Covering Islam: How the Media and the Experts Determine how We See the Rest of the World

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Vintage, 1997 - Islam - 200 pages
4 Reviews
"Edward Said takes an unusually sharp and penetrating look at the way in which the experts, the policy-makers and the media have dealt with the crisis in Iran and the Middle East. He shows how our traditional misunderstandings of the outside world have led us to continue to misunderstand events of enormous and immediate importance. Using many examples, COVERING ISLAM demonstrates that the media and the government-business establishment have produced a dangerously misleading and oversimplified portrait of Islam and Muslims, based on ignorance, inaccuracy and prejudice."

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User Review  - gypsysmom - LibraryThing

I really struggled with this book. The author writes well enough but I felt he was too close to his subject to be objective. I have no doubt that the media protrays Islam in a biased way but Said is ... Read full review

COVERING ISLAM: How The Media And The Experts Determine How We See The Rest Of The World

User Review  - Kirkus

In Orientalism (1978), Said denounced the ethnocentric distortions of (primarily) the Islamic world by Western scholarship, past to present. Here, he 1) recasts the argument to apply to present-day ... Read full review

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About the author (1997)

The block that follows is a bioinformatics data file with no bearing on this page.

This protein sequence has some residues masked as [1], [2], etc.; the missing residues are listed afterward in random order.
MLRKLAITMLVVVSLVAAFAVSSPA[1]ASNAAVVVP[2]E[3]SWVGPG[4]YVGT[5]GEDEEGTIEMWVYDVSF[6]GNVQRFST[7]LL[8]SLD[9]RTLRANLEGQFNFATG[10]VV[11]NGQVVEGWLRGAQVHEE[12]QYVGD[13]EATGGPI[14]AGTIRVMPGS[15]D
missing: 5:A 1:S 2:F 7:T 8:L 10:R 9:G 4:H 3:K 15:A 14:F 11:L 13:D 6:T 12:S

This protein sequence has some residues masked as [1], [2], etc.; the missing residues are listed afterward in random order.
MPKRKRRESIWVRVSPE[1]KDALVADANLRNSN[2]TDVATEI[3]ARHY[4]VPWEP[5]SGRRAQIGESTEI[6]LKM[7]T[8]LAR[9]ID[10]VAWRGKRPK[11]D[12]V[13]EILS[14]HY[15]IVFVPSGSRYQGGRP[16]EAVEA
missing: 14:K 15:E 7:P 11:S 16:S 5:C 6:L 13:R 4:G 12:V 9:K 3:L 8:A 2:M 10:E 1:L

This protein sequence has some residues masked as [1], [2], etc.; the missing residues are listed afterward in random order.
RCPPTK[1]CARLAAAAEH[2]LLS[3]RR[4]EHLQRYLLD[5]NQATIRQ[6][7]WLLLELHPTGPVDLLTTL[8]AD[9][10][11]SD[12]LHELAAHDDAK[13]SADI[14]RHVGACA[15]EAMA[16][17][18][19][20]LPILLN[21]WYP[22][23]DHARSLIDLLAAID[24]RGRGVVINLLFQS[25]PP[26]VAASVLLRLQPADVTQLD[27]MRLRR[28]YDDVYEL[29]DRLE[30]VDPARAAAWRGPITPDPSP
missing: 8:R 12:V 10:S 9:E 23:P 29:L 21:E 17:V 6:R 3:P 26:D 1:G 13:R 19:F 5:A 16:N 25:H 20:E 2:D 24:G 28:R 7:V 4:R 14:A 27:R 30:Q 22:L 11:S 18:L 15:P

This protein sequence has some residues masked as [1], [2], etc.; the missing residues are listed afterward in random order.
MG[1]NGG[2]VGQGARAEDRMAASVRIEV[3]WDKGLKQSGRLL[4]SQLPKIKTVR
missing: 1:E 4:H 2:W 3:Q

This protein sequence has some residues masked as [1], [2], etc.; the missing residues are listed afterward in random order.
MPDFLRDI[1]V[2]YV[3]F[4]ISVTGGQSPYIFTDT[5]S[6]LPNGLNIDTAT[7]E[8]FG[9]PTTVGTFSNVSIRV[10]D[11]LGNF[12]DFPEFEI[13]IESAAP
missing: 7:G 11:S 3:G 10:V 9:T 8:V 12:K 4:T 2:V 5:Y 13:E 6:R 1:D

Born in Jerusalem and educated at Victoria College in Cairo and at Princeton and Harvard universities, Edward Said has taught at Columbia University since 1963 and has been a visiting professor at Harvard and Johns Hopkins University. He has had an unusual dual career as a professor of comparative literature, a recognized expert on the novelist and short story writer Joseph Conrad, (see Vol. 1) and as one of the most significant contemporary writers on the Middle East, especially the Palestinian question and the plight of Palestinians living in the occupied territories. Although he is not a trained historian, his Orientalism (1978) is one of the most stimulating critical evaluations of traditional Western writing on Middle Eastern history, societies, and literature. In the controversial Covering Islam (1981), he examined how the Western media have biased Western perspectives on the Middle East. A Palestinian by birth, Said has sought to show how Palestinian history differs from the rest of Arabic history because of the encounter with Jewish settlers and to present to Western readers a more broadly representative Palestinian position than they usually obtain from Western sources. Said is presently Old Dominion Foundation Professor in the Humanities at Columbia, editor of Arab Studies Quarterly, and chair of the board of trustees of the Institute of Arab Studies. He is a member of the Palestinian National Council as well as the Council on Foreign Relations in New York.

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